The spiritual, in the short-term, is not defeated because it is "wrong", but because its truth is dangerous to a status quo in power, which is false, and of which the architect is pride. What negates the error of the concept of duality is not falsehood, but politics, the ability in man to create a counterfeit, not an opposite, as meanings are created by a "light" given to those who have suffered, not to those who have not. It could very well be that it is for this that our biology struggles desperately with the spirit that forms our biology into shapes and patterns, giving it all meaning, coherence and wholeness. The struggle in which Sheldrake is involved is as old as the very evolution of man himself, the only creature capable of transcending his own nature. The operative instinct that saves an animal in danger is not what connects it with the positive, but is an inherent, built-in pattern of de-coding signals of danger and learning to overcome and defeat them. This requires a particular connectedness with the negative. We suggest this in order to advance Sheldrake's theoretical concepts of his positive connectedness (telepathy) and make it workable, at least, in the field of spirituality, in the areas of the negative patterns of the life of our biology as well.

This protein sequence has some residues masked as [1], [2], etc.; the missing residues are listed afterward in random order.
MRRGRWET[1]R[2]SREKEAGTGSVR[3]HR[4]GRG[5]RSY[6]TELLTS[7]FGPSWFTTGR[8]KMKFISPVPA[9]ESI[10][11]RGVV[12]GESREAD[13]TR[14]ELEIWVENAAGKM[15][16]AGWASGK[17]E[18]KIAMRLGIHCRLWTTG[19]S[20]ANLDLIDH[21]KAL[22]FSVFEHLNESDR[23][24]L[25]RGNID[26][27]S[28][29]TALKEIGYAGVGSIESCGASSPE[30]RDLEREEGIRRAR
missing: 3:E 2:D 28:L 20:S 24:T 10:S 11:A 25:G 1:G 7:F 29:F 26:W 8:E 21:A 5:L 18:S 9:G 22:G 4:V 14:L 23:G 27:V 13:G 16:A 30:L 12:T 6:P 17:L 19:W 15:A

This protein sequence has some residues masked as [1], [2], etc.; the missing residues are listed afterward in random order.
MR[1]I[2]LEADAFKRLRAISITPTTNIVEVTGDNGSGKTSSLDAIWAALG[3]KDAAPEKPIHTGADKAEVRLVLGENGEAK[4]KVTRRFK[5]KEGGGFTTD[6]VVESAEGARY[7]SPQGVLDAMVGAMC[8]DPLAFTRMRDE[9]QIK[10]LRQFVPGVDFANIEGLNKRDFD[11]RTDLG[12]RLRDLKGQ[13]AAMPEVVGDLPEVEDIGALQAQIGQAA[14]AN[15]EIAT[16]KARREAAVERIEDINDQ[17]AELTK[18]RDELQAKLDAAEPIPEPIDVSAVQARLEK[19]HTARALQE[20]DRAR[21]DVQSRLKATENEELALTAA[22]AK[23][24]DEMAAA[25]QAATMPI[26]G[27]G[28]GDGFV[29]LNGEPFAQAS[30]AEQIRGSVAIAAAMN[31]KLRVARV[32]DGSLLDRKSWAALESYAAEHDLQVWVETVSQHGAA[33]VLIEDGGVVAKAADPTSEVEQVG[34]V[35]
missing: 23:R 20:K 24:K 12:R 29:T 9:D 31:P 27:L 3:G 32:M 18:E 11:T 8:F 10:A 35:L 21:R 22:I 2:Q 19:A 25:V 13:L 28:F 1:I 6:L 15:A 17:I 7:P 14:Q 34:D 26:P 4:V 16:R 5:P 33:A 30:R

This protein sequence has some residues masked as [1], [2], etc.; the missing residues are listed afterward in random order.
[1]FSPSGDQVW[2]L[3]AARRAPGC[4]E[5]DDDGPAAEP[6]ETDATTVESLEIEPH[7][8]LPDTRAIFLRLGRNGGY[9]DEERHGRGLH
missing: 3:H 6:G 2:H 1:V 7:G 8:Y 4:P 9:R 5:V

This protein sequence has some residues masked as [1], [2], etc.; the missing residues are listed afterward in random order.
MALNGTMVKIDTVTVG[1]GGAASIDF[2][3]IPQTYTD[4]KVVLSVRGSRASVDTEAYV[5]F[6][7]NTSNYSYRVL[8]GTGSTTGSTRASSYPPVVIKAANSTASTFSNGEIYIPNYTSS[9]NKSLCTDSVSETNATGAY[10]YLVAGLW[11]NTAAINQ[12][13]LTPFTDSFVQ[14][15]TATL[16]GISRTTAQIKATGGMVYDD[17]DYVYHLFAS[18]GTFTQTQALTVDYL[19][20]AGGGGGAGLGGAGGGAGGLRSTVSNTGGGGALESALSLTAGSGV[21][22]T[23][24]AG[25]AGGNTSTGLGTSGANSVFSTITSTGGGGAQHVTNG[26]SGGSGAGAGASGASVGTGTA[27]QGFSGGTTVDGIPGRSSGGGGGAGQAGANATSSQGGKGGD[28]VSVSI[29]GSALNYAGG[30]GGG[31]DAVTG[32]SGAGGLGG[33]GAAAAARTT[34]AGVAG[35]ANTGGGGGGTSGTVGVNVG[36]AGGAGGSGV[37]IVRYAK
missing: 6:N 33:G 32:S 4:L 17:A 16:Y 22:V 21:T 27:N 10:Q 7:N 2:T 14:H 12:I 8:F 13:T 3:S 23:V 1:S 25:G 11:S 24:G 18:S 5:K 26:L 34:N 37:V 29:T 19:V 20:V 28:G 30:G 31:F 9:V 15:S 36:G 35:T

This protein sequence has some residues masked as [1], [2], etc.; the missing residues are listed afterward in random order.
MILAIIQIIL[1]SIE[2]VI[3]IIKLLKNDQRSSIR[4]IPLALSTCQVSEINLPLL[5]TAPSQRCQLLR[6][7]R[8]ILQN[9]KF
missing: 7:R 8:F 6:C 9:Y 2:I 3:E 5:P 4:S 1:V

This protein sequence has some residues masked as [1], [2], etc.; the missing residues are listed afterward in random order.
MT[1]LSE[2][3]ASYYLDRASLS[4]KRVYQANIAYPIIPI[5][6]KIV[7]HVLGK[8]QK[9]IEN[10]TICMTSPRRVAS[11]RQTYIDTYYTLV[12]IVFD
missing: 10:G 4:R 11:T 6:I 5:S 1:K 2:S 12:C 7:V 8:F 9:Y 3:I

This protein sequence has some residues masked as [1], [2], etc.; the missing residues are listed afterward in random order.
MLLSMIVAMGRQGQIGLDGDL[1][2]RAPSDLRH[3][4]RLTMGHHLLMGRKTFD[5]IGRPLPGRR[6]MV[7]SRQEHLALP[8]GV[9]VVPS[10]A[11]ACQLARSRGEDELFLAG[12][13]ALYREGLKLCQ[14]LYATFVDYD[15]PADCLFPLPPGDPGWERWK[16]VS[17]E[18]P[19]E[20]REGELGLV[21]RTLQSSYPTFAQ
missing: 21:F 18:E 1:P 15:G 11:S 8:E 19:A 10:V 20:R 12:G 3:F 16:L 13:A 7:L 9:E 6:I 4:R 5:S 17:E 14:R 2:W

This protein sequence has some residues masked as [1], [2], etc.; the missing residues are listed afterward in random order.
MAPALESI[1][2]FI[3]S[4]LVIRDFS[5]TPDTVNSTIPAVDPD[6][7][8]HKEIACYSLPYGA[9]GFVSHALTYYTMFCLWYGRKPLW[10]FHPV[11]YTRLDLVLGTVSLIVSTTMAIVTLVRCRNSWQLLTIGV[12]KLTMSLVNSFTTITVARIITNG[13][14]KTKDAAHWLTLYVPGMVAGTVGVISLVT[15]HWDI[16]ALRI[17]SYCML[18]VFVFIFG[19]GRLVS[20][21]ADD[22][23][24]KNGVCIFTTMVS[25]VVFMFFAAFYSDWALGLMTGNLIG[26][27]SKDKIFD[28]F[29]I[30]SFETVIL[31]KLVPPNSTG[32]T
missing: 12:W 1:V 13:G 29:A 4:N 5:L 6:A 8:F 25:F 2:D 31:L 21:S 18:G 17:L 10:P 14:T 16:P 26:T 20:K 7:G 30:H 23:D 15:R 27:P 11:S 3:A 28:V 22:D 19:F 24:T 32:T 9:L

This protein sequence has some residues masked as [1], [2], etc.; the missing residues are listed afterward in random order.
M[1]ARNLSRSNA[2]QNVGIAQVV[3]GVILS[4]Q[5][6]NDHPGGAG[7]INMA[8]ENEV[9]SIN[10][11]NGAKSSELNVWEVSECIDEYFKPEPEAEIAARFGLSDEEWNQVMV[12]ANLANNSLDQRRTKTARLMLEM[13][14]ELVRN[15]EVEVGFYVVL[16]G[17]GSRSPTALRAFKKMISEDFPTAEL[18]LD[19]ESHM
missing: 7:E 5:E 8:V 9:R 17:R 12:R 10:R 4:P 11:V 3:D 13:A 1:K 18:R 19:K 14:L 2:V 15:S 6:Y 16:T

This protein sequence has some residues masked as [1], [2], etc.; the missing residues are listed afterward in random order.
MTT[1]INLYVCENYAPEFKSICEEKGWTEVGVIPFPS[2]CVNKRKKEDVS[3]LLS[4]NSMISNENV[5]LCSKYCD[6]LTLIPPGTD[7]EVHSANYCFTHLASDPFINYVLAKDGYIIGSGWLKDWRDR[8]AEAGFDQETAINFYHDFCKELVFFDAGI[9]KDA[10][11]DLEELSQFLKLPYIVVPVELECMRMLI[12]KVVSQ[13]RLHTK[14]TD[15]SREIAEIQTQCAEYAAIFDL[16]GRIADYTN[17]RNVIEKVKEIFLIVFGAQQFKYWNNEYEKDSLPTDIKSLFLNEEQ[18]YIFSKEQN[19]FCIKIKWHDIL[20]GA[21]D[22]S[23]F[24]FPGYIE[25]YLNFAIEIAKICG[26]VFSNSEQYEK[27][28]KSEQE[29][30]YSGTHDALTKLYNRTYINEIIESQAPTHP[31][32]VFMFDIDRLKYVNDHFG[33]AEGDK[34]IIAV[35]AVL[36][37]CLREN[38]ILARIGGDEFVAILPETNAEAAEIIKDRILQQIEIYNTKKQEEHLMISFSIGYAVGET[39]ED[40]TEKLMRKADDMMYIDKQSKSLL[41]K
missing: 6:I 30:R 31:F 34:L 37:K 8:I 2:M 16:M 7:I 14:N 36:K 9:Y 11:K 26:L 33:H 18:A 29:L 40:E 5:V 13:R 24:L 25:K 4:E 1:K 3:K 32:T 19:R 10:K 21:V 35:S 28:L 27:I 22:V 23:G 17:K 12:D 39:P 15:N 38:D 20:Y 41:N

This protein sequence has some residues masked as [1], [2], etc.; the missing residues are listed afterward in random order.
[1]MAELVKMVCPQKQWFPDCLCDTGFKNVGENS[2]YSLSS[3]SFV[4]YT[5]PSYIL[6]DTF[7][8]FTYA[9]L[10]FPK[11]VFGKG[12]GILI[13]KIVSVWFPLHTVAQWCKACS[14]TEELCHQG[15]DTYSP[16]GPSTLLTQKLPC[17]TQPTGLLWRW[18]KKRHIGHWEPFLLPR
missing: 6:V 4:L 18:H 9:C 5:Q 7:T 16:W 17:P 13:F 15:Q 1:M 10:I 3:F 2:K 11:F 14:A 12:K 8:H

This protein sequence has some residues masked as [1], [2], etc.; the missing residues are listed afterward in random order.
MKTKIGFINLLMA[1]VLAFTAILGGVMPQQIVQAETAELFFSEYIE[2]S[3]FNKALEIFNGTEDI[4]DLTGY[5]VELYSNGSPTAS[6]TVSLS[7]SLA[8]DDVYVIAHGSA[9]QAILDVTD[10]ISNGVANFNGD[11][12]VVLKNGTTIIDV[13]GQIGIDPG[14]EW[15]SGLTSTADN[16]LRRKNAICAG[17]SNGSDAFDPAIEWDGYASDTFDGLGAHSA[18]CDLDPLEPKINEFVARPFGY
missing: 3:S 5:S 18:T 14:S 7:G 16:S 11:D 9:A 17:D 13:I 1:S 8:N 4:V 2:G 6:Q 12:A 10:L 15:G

Sheldrake's personal experience suggests the necessity of the above and informs us of the need for holism. Holism must incorporate the encounter of our negatives of life if holism is to include the spiritual. Left without dealing with the negatives, holism would remain in the (positivist) psychological arenas of life. The concept of holism, therefore, is not simply for the purpose of creating a positive atmosphere, but is one that necessitates an initial encounter with the negatives, a wrestling with life as life really is to change our modus operandi. Indeed, it was Sheldrake's own negative experiences that drove him to link with the spirituality of biology, namely, the emotional (negative) impact which the killing of animals had on him, as he dissected them to study them, and which initiated him into the calling in which he found himself. His work, described and documented in academic and scientific attempts, negating conventional views of mechanistic theories of biology and life, is the type that is similar in form and content of one who is spiritually called, one who has a calling. He admits he studied biology because he loved animals, but found himself, on account of this love, to be killing them. Possibly, Sheldrake's spirituality is encapsulated in the thought that as love can neither be initiated nor healed by study, it yet gives life to the matter being studied. The spirit cannot be studied nor can it be healed by a study of "spirituality". It was for this spirituality and this calling that Sheldrake was branded "the best candidate for burning", a statement in which we believe that the man himself was insinuated, not simply his writing, in the British journal Nature, referring to his book A New Science of Life. It is for this that Sheldrake can be partially viewed as a "theologian", not only a scientist.